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Victims' Advocates Chart New Course in Courtroom in Cases of Violent Crime

March 15, 1987|LEONARD BERNSTEIN | Times Staff Writer

SAN DIEGO — Opportunity came knocking for Judith Rowland on Jan. 27, when Craig Alan Peyer, accused of murder, stood before Municipal Court Judge Herbert Exharos and asked that his bail be reduced from $500,000 to $300,000.

Rowland, 43, a former prosecutor who co-founded the California Center on Victimology in 1984, made sure that she was there, too. After a private discussion with Exharos, Deputy Dist. Atty. Joseph Van Orshoven and defense attor ney Robert Grimes, Rowland was allowed the rare opportunity to speak in court on behalf of the family of strangling victim Cara Evelyn Knott. She requested that Peyer's bail be denied.

The unusual inclusion of a third-party "victim's advocate" at an early stage of a highly publicized murder trial has drawn the notice of two interest groups that watch judicial proceedings very carefully: the defense lawyers who make their living in the courtroom, and the increasingly powerful members of the victims' rights movement, which is trying to change the rules of the criminal justice system.

It also has focused some of the attention received by Peyer--a 13-year veteran of the California Highway Patrol who is accused of killing Knott on Dec. 27--on Rowland, one of the cause's most aggressive national leaders.

To her supporters, Rowland was simply doing what she does best: wading into uncharted legal waters in an attempt to expand the growing list of courtroom prerogatives open to victims of violent crimes.

"We are blessed by people like Judy . . . who are willing to push, who are willing to be there at critical moments and challenge the status quo," said Gene Patterson, executive director of the Fort Worth-based Sunny Von Bulow National Victim Advocacy Center, one of about 4,200 organizations concerned with victims' rights.

But, to her critics, especially defense lawyers, Rowland was hotdogging again, trying to fix a legal system that wasn't broken and stack the deck against defendants. Those who privately question Rowland's legal skills were buoyed when Superior Court Judge Richard Huffman later ruled that she should not have been allowed to speak at the bail hearing.

"The only function that someone like Judy Rowland (serves) is to inflame the passions of the judge and the public by the kind of press she gets," said Elisabeth Semel, a defense attorney. "But she has absolutely no knowledge that is relevant to the issue.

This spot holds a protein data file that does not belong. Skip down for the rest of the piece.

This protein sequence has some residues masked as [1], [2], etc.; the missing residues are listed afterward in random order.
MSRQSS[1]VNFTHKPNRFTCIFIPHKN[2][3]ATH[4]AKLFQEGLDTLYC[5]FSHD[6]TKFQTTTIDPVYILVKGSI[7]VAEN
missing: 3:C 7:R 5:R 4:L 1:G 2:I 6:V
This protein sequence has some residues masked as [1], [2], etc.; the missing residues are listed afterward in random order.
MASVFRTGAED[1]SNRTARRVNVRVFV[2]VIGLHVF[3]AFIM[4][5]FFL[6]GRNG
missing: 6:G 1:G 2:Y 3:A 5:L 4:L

"The questions that are properly before the court in evaluating the issue of bail do not concern the kinds of matters that Judy Rowland wishes to bring to the court. It's not proper. It's not lawful."

Rowland said she was not hunting media attention in her unusual appearance at Peyer's bail hearing, a claim some of her critics doubt in light of the fact that the victimology center suffered well-publicized money problems last year.

"It didn't occur to me that it was going to get this much publicity because I had done it before" in a much less-publicized murder case last year, Rowland said. "It never hit me that it was going to generate this much attention."

Whatever the truth, there is no denying that, in three short years, Rowland has helped to make victims' rights and services a well-recognized concept here and has become an integral part of the growing nationwide movement.

After nine years in the San Diego County district attorney's office, Rowland quit to write "The Ultimate Violation," which detailed her pioneering emphasis on the effect of "rape trauma syndrome" on victims in successfully prosecuting rape cases.

Her interest in rape victims led her to co-found the San Diego-based California Center on Victimology, which provides counseling and free legal assistance to victims of violent crimes. Advocates also accompany victims to court and attempt to teach the media to show greater sensitivity to crime victims in times of trauma.

The center's legal clinic is one of only three in the nation offering the services of lawyers who help victims track cases through the complex legal system and fill out compensation claims.

Last year, Rowland sponsored a bill in the Legislature seeking to have California fund similar legal clinics in other parts of the state. The bill was approved by the Assembly but failed in the Senate.

She has also written a friend-of-the-court brief in a Maryland case that will go before the U.S. Supreme Court. The case tests the right of victims to offer "impact statements" before defendants are sentenced, a right now available to victims in 43 states.

Rowland also lectures to victims' groups about their legal rights and how to expand them.

"I became aware that there was a place for lawyers in the victim rights movement as I went along," she said. "So it wasn't something that I had planned, plotted, knew where I was going and set out to do it. I kind of stumbled into it."

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